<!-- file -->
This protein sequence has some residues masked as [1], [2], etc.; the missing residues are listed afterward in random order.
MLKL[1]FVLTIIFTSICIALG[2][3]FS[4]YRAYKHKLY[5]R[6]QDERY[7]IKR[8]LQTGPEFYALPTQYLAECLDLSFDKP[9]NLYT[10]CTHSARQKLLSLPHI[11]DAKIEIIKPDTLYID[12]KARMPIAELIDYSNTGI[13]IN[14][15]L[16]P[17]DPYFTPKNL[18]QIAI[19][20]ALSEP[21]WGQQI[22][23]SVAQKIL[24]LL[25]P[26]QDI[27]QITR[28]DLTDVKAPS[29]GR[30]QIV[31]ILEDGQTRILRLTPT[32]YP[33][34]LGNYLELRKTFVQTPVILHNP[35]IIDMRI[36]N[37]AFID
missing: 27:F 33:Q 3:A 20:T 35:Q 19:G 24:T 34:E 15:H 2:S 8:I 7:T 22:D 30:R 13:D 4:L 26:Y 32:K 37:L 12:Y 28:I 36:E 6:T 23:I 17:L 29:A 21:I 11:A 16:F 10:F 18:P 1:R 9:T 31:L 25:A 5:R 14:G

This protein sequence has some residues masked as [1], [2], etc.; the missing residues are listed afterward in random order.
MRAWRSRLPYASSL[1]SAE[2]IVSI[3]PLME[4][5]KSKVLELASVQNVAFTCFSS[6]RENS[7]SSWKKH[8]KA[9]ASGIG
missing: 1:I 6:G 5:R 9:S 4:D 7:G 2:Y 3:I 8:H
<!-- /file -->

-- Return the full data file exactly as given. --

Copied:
This protein sequence has some residues masked as [1], [2], etc.; the missing residues are listed afterward in random order.
MLKL[1]FVLTIIFTSICIALG[2][3]FS[4]YRAYKHKLY[5]R[6]QDERY[7]IKR[8]LQTGPEFYALPTQYLAECLDLSFDKP[9]NLYT[10]CTHSARQKLLSLPHI[11]DAKIEIIKPDTLYID[12]KARMPIAELIDYSNTGI[13]IN[14][15]L[16]P[17]DPYFTPKNL[18]QIAI[19][20]ALSEP[21]WGQQI[22][23]SVAQKIL[24]LL[25]P[26]QDI[27]QITR[28]DLTDVKAPS[29]GR[30]QIV[31]ILEDGQTRILRLTPT[32]YP[33][34]LGNYLELRKTFVQTPVILHNP[35]IIDMRI[36]N[37]AFID
missing: 27:F 33:Q 3:A 20:T 35:Q 19:G 24:T 34:E 15:H 2:S 8:I 7:T 22:D 30:R 13:D 4:L 26:Y 32:K 37:L 12:Y 28:I 36:E 6:T 23:I 17:L 29:A 21:I 11:A 16:F 10:F 18:P 1:R 9:T 31:L 25:A 5:R 14:G

This protein sequence has some residues masked as [1], [2], etc.; the missing residues are listed afterward in random order.
MRAWRSRLPYASSL[1]SAE[2]IVSI[3]PLME[4][5]KSKVLELASVQNVAFTCFSS[6]RENS[7]SSWKKH[8]KA[9]ASGIG
missing: 1:I 6:G 5:R 9:S 4:D 7:G 2:Y 3:I 8:H